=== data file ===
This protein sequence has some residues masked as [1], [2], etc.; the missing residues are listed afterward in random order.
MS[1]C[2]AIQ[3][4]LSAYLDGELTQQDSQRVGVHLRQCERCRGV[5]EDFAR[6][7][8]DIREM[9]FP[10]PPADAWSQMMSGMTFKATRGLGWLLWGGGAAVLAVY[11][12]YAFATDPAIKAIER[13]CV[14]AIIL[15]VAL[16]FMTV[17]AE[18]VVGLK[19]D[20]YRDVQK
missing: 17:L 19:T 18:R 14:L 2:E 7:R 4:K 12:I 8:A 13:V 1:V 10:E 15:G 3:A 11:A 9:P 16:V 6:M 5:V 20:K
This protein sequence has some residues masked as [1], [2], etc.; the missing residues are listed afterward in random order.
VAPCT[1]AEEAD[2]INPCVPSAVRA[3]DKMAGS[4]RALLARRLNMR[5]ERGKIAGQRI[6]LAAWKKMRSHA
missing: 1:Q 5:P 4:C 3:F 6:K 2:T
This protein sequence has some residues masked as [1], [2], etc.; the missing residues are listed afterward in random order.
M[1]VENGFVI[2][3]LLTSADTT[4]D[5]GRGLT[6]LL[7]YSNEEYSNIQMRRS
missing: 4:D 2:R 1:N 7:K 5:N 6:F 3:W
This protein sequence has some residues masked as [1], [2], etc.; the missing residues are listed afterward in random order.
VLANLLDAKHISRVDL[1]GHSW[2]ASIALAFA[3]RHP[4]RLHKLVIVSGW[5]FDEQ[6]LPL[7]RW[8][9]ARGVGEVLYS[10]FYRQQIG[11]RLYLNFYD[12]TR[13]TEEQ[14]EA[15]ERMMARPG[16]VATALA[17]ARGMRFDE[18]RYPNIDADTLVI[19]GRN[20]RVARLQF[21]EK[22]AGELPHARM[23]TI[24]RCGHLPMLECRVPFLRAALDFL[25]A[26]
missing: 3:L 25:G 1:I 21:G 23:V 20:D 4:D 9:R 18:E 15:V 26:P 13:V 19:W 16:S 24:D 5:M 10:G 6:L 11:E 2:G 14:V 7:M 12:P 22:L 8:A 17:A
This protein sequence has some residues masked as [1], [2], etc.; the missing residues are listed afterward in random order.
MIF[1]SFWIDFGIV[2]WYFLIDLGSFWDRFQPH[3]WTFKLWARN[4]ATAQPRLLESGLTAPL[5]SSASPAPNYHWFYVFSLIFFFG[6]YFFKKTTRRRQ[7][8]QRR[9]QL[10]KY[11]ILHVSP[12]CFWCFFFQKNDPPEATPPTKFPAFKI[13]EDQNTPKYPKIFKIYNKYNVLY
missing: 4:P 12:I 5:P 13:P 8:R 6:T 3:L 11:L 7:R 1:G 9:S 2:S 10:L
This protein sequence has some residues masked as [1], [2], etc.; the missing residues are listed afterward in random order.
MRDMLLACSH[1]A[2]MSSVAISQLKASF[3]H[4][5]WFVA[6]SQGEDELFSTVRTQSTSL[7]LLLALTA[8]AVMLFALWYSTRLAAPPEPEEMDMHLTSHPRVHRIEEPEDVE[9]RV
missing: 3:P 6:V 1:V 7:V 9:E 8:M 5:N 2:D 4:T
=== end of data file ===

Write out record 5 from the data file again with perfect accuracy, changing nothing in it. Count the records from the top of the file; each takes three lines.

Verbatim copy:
This protein sequence has some residues masked as [1], [2], etc.; the missing residues are listed afterward in random order.
MIF[1]SFWIDFGIV[2]WYFLIDLGSFWDRFQPH[3]WTFKLWARN[4]ATAQPRLLESGLTAPL[5]SSASPAPNYHWFYVFSLIFFFG[6]YFFKKTTRRRQ[7][8]QRR[9]QL[10]KY[11]ILHVSP[12]CFWCFFFQKNDPPEATPPTKFPAFKI[13]EDQNTPKYPKIFKIYNKYNVLY
missing: 4:P 12:I 5:P 13:P 8:R 6:T 3:L 11:L 7:R 1:G 9:S 2:S 10:L